A Chrome extension was just removed from the browser’s official Web Store because it was covertly hijacking search engine queries and taking users to suspicious search results. The extension in question is Youtube Queue, and it has been installed by 7,000 users.
What went wrong with the Youtube Queue extension
The alleged purpose of the extension was to allow users to queue Youtube videos in a particular order for later viewing. However, it turns out it also intercepted search engine queries and redirected those queries using Croowlia URL to a custom search engine known as Information Vine. Information Vine is considered a deceptive search engine with browser hijacking capabilities.
The good news is that the Youtube Queue extension was removed from Web Store once users’ complaints started flying in. In addition to those complaints, a Microsoft Edge engineer and a former Chrome developer Eric Lawrence tweeted that the Information Vine search engine is in fact a hijacker:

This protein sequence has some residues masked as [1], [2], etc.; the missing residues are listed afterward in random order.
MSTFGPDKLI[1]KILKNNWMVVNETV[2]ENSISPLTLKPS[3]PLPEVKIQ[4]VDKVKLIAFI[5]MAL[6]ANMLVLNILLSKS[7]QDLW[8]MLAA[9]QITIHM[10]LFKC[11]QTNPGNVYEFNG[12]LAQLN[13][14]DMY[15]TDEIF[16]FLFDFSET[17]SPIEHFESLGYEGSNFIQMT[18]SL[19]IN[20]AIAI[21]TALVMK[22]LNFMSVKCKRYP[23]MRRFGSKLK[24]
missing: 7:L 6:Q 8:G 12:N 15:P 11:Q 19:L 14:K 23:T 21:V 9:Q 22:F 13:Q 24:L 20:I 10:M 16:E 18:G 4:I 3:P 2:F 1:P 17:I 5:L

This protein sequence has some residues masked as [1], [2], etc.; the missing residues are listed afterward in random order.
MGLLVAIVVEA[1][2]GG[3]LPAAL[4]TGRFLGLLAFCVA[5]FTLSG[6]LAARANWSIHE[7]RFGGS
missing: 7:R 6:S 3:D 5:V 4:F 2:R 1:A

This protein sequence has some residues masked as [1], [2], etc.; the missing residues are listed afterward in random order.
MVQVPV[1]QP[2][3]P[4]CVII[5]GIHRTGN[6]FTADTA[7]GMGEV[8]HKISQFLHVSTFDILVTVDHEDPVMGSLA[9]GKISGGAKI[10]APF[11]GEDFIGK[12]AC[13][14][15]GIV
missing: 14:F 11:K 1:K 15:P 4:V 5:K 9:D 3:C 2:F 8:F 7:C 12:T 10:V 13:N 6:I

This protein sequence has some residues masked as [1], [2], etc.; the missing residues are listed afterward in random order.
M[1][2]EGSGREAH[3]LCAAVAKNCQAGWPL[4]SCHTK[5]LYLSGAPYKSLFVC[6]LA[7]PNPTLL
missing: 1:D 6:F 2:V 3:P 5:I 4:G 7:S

Browser extension abuses webRequestBlocking API and redirects user’s search query from HTTPS website to unexpected search engine laden with ads using unsecured HTTP, the tweet reads.
It is curious to note that the extension’s developer claims that he was not involved in any of the dubious activities as he previously sold it to the well-known Softools company. According to an investigation by The Register, Softools denied having anything in common with the development of Youtube Queue.
More specifically, according to Bill Auerbach, the creator of Softools, his company’s support address was listed on the Youtube Queue page without authorization or verification by Google.